The Catholic religion became divided in the Great Schism. The art period up to 1000AD is referred to as Pre-Romanesque art and after that date as Romanesque Art
Romanesque Art History Overview
The Romanesque art style of the Dark Ages or early Medieval Religious Art was created largely for the Christian Catholic Church in the European lands which were part of the western Roman empire. Christian art and religious iconography began, about two hundred years after the death of Christ. Western Christian art and religious iconography was originally based on the classical art styles and imagery used by the Ancient Romans. In the period encompassing Medieval art iconography began to be standardised and to relate more closely to the texts found in the Bible.
Romanesque Art Style
The Romanesque art style of the middle was created largely for the Western Christian Church which became known as the Catholic church. The style of Romanesque Art was characterised by:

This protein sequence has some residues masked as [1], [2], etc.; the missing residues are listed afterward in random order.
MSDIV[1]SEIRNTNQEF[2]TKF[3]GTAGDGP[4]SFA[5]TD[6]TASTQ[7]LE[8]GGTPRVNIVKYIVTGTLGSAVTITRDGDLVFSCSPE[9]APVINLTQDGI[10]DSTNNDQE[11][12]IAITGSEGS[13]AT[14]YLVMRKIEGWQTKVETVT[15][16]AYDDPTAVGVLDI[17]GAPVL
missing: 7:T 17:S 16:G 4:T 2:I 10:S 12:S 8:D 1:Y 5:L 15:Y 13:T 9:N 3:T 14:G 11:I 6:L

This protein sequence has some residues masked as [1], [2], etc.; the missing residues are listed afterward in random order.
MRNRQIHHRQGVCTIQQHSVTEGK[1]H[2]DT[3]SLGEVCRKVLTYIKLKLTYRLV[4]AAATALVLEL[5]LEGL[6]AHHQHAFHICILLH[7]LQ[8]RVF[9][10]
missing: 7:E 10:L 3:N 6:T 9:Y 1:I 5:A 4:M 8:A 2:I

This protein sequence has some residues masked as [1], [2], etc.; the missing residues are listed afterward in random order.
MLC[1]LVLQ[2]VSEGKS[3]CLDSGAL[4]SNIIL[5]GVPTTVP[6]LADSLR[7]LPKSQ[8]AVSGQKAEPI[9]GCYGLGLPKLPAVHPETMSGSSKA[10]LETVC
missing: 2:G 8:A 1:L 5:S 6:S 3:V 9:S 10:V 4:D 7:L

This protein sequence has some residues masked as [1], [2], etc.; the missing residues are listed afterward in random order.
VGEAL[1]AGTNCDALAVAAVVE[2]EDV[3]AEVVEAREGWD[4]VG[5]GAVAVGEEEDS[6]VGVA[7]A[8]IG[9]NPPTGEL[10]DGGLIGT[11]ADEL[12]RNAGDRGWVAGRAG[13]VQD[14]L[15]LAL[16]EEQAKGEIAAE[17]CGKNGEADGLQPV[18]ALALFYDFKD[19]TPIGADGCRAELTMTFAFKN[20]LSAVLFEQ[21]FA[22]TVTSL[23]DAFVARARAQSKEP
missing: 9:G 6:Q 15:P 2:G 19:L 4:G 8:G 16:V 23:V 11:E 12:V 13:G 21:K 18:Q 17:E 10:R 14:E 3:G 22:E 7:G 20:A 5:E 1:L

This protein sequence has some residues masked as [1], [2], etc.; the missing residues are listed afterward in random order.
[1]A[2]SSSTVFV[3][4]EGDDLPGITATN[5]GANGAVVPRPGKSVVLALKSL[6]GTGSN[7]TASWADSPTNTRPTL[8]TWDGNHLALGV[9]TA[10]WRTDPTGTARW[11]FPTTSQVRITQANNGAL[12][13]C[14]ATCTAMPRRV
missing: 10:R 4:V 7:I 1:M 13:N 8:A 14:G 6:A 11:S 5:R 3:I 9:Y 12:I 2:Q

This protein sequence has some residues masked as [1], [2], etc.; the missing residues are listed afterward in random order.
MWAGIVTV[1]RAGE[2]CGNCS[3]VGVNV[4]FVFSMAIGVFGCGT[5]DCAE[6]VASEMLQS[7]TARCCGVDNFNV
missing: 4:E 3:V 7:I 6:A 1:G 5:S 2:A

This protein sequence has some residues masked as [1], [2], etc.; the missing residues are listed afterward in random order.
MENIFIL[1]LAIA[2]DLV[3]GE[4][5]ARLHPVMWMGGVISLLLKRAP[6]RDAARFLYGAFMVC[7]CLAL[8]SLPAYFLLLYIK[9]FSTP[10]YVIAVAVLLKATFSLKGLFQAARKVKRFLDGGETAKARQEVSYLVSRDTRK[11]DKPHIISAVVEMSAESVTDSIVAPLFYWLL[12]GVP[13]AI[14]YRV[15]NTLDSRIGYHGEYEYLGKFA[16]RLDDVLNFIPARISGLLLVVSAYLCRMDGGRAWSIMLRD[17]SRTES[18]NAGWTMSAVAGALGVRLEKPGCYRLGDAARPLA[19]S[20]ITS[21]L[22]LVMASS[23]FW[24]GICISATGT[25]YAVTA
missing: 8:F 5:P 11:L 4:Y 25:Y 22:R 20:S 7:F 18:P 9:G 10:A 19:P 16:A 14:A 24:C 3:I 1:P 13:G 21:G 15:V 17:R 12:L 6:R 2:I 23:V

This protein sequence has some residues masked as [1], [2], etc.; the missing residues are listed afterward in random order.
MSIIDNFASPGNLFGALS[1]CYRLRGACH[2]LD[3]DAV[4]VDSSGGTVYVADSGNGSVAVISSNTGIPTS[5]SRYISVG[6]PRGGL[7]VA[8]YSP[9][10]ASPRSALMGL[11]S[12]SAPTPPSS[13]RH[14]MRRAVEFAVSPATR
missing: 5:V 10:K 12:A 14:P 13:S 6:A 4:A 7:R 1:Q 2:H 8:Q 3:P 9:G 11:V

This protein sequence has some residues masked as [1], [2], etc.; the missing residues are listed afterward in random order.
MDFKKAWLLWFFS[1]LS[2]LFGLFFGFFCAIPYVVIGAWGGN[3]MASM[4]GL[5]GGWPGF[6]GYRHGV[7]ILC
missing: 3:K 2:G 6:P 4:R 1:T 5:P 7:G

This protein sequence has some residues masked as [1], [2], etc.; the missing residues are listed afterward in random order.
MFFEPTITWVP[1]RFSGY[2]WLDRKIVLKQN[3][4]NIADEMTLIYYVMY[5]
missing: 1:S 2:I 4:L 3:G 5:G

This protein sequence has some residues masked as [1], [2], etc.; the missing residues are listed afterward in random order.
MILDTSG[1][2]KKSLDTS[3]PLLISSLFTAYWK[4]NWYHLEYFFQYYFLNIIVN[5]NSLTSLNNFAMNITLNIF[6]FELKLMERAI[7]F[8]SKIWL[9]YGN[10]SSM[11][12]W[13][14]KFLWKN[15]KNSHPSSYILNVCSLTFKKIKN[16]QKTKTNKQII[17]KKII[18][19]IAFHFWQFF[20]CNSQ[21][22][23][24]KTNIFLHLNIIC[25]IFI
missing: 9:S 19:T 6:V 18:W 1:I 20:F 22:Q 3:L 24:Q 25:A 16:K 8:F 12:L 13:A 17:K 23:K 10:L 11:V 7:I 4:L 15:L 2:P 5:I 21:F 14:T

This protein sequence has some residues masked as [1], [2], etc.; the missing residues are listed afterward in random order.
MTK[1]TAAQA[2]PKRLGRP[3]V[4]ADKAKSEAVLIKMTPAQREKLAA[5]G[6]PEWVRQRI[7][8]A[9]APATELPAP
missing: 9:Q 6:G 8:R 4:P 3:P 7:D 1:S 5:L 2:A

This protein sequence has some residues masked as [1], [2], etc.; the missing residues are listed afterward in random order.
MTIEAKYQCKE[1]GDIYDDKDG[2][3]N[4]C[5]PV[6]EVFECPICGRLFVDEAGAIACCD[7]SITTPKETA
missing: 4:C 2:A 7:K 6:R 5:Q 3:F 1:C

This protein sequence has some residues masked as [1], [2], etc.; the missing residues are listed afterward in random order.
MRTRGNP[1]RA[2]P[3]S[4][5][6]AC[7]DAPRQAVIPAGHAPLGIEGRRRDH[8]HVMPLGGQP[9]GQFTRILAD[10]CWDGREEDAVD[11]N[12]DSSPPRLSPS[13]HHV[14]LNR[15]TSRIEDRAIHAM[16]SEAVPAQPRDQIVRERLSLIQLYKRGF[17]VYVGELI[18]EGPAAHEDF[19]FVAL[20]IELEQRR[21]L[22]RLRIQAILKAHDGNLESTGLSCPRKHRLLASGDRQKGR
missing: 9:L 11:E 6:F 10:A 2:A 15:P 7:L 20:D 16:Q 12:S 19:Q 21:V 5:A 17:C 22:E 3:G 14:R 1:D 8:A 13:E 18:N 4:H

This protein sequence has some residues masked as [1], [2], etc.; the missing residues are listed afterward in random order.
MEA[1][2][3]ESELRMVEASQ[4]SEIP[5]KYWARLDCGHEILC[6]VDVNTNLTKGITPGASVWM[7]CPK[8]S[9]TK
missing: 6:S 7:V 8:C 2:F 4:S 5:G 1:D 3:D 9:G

The production of Pietistic painting (religious Christian art) in the form of illuminated manuscripts, mosaics and fresco paintings in churches
Medieval art in the form of brightly colored stained glass windows
The colors in the art of this period were generally muted except those used in manuscripts and stained glass windows
Figures in Romanesque Art often varied in size in relation to their importance
Religious shrines and caskets were decorated with fine metals, gilt work and enamel
Romanesque embroidery including the Bayeux Tapestry
Large, stone, figurative sculptures
Small Ivory Carvings
Later Romanesque art was influenced by the changes in Byzantine art.